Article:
A Surreptitious Courtroom Video Prompts Changes in a Georgia Town

New York Times – by Shaila Dewan

An explosion of cellphone videos has brought renewed attention to police practices, provoking criticism, indictments and talk of criminal justice overhaul. Courtroom videos of judges in action, however, are far rarer.

But one surreptitious video in a small-town Georgia court has led to an overhaul of court practices there. The video showed the judge threatening to jail traffic violators who could not come up with an immediate payment toward their fines.  

“You can pay what you have, you can call whoever you need to call, go to an A.T.M. if you need to, do what you need to do,” Judge Richard A. Diment of Bowdon Municipal Court said to one defendant. “Call friends, call family, call your employer. But until you get $300 here tonight, you won’t be able to leave.” The defendant said she had recently begun working at a supermarket and had $150 with her.

To another defendant, a man who said he had been unemployed for two years and received food stamps, Judge Diment said: “You’re going to have to figure out a way to get this paid, do you understand me? Or you’re going to go to jail. One or the other. You understand?”

Neither defendant had a lawyer.

The United States Supreme Court has held that people cannot be jailed for failing to make a payment if they are unable to pay, but advocates for indigent defendants say that in many jurisdictions, meaningful assessments of ability to pay are rare. In Georgia, poor defendants are supposed to have access to a court-appointed lawyer if they face jail or probation.

Sarah Geraghty, a lawyer with the Southern Center for Human Rights, an Atlanta-based group that has been fighting what it calls “debtors’ prison” cases throughout Georgia, said Bowdon was unique only in that Judge Diment’s practices were caught on video.

“The practice that we see here is one that happens in courts around the state, and it shows an overzealousness to collect fines and fees at the expense of basic fairness,” she said.

The center sent observers to Judge Diment’s monthly court sessions this summer after it was alerted to the video, taken in February 2014 and later posted on YouTube. This June, the observers said in a complaint letter to the city, Judge Diment demanded immediate payments ranging from $20 to more than $1,000. One woman, on probation for driving with a suspended license, had already spent a month in jail but was ordered to remain incarcerated until she made a $500 payment, the letter said.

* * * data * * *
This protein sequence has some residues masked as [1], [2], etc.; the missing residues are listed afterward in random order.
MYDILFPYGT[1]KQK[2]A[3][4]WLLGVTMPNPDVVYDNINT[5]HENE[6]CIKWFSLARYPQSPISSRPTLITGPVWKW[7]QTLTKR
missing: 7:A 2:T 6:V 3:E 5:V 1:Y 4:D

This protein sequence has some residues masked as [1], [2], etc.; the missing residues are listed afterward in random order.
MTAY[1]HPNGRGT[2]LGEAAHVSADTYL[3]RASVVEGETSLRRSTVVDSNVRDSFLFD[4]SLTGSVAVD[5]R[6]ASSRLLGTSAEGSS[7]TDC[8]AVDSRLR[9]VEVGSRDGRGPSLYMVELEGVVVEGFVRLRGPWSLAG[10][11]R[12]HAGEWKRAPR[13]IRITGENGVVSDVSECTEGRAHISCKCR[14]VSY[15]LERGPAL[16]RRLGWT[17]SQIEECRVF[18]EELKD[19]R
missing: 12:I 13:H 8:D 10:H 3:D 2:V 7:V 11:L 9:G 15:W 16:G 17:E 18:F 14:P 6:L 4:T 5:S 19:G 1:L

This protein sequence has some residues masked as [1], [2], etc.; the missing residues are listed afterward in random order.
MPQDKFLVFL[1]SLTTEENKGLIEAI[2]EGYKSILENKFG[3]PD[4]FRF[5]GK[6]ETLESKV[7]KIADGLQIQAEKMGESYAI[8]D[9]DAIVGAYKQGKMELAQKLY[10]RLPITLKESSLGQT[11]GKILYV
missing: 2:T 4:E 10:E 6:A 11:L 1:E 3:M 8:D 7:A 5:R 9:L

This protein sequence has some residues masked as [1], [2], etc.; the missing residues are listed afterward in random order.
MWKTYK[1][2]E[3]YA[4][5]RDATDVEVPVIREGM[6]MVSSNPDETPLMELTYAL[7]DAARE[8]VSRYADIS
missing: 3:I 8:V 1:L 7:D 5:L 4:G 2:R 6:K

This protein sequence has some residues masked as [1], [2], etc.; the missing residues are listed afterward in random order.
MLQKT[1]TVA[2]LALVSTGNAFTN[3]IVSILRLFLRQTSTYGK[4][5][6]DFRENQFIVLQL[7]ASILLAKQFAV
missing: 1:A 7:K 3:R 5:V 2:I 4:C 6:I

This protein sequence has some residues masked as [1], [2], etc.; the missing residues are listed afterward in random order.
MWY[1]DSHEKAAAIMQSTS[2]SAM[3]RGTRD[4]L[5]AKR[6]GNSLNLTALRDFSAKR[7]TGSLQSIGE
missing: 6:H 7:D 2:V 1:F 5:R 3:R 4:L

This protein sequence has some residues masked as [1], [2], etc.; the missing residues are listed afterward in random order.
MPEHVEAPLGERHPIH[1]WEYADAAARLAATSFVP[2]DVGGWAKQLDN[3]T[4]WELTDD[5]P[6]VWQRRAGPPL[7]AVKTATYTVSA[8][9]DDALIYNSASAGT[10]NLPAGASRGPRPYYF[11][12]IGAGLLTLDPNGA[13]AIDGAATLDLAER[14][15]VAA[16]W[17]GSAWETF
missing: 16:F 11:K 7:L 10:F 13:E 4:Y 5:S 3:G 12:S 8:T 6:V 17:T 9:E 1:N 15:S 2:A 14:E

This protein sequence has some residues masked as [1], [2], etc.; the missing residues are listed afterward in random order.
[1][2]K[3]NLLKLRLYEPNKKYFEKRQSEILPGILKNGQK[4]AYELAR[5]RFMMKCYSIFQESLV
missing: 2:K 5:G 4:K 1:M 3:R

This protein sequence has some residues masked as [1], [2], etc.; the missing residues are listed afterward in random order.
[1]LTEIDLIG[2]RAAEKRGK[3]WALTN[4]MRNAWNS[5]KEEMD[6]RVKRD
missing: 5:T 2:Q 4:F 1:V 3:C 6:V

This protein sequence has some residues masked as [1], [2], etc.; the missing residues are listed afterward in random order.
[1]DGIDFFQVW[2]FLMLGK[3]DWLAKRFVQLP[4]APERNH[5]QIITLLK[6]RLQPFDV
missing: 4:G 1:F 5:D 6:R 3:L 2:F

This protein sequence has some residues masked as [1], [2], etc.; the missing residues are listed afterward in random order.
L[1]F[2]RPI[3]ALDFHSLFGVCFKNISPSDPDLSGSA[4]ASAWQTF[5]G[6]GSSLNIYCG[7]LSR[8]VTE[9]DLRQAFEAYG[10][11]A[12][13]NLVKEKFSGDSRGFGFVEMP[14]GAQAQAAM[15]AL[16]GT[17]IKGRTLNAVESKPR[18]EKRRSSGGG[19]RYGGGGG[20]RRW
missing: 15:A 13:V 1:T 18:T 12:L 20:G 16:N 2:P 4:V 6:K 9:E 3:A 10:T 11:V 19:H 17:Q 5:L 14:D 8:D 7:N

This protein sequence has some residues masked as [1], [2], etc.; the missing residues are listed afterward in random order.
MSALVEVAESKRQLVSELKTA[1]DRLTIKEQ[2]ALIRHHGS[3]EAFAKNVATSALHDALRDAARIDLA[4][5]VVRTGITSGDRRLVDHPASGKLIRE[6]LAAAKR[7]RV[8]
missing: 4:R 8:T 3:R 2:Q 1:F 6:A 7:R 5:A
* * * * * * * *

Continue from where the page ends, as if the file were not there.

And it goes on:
In July, a man who said he worked only a few days every other week asked to convert his court debt to community service. Judge Diment refused, the letter said, on the grounds that the man might find a better job.

In response to the complaint, the city agreed to a host of changes set out in an order signed by Judge Diment, including advising defendants of their right to counsel before they enter a plea and abolishing the practice of requiring an immediate payment under threat of jail. If violators do not eventually pay fines, the court must establish that the failure is willful, and not a result of poverty, before jailing them. The city also agreed to stop requiring defendants to ask friends and family to pay their fines.

Judge Diment, who in private practice is a real estate lawyer in nearby Carrollton, did not respond to a request for comment.

A lawyer for the city, C. David Mecklin Jr., wrote in a letter to the center last week that “it is the specific intent of the city to comply not only with the letter, but the spirit, of the policies set forth in Judge Diment’s order.”

Reached by phone, Mr. Mecklin said the changes were also in response to a new state law designed to encourage better assessment of people’s ability to pay and to curb fees charged to violators by private probation companies. The new law went into effect on July 1.

Aggressive levying of fines and fees, backed up by the threat of incarceration, was identified as a source of the frustration that led to days of unrest in Ferguson, Mo., after a white police officer killed an unarmed black man last year. Ferguson relied on court fines and fees to supply a fifth of its budget.